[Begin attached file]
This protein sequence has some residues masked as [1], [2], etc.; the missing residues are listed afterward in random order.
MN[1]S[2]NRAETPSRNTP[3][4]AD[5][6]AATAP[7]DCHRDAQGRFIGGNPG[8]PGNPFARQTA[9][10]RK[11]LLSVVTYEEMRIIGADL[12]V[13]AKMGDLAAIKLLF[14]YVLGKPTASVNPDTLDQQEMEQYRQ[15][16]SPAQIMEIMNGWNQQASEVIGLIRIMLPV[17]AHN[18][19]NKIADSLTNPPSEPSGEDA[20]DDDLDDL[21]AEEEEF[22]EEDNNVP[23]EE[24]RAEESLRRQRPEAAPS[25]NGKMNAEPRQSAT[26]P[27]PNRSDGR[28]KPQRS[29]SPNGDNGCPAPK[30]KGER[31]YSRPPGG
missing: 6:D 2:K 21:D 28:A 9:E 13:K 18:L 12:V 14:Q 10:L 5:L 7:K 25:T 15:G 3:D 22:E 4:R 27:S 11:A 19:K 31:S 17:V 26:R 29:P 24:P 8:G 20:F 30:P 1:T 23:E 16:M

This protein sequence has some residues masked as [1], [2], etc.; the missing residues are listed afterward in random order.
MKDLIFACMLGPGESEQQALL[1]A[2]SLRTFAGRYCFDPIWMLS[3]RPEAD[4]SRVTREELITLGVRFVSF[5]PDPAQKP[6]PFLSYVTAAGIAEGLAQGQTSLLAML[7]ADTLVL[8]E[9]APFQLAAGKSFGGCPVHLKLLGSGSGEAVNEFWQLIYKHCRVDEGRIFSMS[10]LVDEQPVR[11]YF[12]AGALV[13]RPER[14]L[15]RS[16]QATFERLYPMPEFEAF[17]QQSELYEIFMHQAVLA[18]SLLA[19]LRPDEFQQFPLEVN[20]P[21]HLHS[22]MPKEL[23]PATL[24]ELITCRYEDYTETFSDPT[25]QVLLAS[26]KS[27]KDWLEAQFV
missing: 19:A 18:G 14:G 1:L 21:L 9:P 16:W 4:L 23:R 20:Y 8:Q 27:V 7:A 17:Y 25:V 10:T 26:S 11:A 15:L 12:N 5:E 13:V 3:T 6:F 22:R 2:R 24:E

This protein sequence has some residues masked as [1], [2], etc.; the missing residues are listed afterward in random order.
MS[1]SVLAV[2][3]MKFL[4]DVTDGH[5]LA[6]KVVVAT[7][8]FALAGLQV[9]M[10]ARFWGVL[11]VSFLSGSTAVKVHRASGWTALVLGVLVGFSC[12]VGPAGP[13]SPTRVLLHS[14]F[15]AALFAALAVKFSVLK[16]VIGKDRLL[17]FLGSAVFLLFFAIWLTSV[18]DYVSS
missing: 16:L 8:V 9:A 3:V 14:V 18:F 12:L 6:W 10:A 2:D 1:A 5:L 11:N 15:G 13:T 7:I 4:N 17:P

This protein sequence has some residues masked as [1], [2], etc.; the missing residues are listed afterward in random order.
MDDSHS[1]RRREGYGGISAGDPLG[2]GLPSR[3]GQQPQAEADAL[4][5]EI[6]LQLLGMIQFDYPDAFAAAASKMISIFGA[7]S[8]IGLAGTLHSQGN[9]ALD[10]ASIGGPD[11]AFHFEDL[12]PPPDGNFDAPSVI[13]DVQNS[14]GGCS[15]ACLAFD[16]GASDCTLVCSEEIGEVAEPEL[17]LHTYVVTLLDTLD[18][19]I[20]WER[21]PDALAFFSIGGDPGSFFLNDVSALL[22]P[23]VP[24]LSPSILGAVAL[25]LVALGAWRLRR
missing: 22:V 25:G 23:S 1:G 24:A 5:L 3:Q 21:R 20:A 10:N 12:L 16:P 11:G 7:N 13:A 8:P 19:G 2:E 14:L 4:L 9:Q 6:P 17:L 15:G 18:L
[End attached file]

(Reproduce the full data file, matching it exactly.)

This protein sequence has some residues masked as [1], [2], etc.; the missing residues are listed afterward in random order.
MN[1]S[2]NRAETPSRNTP[3][4]AD[5][6]AATAP[7]DCHRDAQGRFIGGNPG[8]PGNPFARQTA[9][10]RK[11]LLSVVTYEEMRIIGADL[12]V[13]AKMGDLAAIKLLF[14]YVLGKPTASVNPDTLDQQEMEQYRQ[15][16]SPAQIMEIMNGWNQQASEVIGLIRIMLPV[17]AHN[18][19]NKIADSLTNPPSEPSGEDA[20]DDDLDDL[21]AEEEEF[22]EEDNNVP[23]EE[24]RAEESLRRQRPEAAPS[25]NGKMNAEPRQSAT[26]P[27]PNRSDGR[28]KPQRS[29]SPNGDNGCPAPK[30]KGER[31]YSRPPGG
missing: 6:D 2:K 21:D 28:A 9:E 13:K 18:L 12:V 14:Q 10:L 5:L 7:K 25:T 15:G 3:D 22:E 4:R 27:S 11:A 19:K 31:S 17:V 26:R 29:P 24:P 8:G 20:F 30:P 1:T 23:E 16:M

This protein sequence has some residues masked as [1], [2], etc.; the missing residues are listed afterward in random order.
MKDLIFACMLGPGESEQQALL[1]A[2]SLRTFAGRYCFDPIWMLS[3]RPEAD[4]SRVTREELITLGVRFVSF[5]PDPAQKP[6]PFLSYVTAAGIAEGLAQGQTSLLAML[7]ADTLVL[8]E[9]APFQLAAGKSFGGCPVHLKLLGSGSGEAVNEFWQLIYKHCRVDEGRIFSMS[10]LVDEQPVR[11]YF[12]AGALV[13]RPER[14]L[15]RS[16]QATFERLYPMPEFEAF[17]QQSELYEIFMHQAVLA[18]SLLA[19]LRPDEFQQFPLEVN[20]P[21]HLHS[22]MPKEL[23]PATL[24]ELITCRYEDYTETFSDPT[25]QVLLAS[26]KS[27]KDWLEAQFV
missing: 19:A 18:G 14:G 1:L 21:L 9:P 16:W 4:L 23:R 20:Y 8:Q 27:V 7:A 17:Y 25:V 10:T 26:S 11:A 15:L 12:N 5:E 13:V 3:T 6:F 22:R 2:R 24:E

This protein sequence has some residues masked as [1], [2], etc.; the missing residues are listed afterward in random order.
MS[1]SVLAV[2][3]MKFL[4]DVTDGH[5]LA[6]KVVVAT[7][8]FALAGLQV[9]M[10]ARFWGVL[11]VSFLSGSTAVKVHRASGWTALVLGVLVGFSC[12]VGPAGP[13]SPTRVLLHS[14]F[15]AALFAALAVKFSVLK[16]VIGKDRLL[17]FLGSAVFLLFFAIWLTSV[18]DYVSS
missing: 16:L 8:V 9:A 3:V 14:V 18:F 12:L 6:W 10:A 2:D 1:A 5:L 11:N 15:G 13:T 7:I 4:N 17:P

This protein sequence has some residues masked as [1], [2], etc.; the missing residues are listed afterward in random order.
MDDSHS[1]RRREGYGGISAGDPLG[2]GLPSR[3]GQQPQAEADAL[4][5]EI[6]LQLLGMIQFDYPDAFAAAASKMISIFGA[7]S[8]IGLAGTLHSQGN[9]ALD[10]ASIGGPD[11]AFHFEDL[12]PPPDGNFDAPSVI[13]DVQNS[14]GGCS[15]ACLAFD[16]GASDCTLVCSEEIGEVAEPEL[17]LHTYVVTLLDTLD[18][19]I[20]WER[21]PDALAFFSIGGDPGSFFLNDVSALL[22]P[23]VP[24]LSPSILGAVAL[25]LVALGAWRLRR
missing: 22:V 25:G 23:S 1:G 24:A 5:L 3:Q 21:R 20:A 10:N 12:L 16:P 11:G 7:N 13:A 8:P 19:G 2:E 14:L 4:L 9:Q 6:P 17:L 15:G 18:L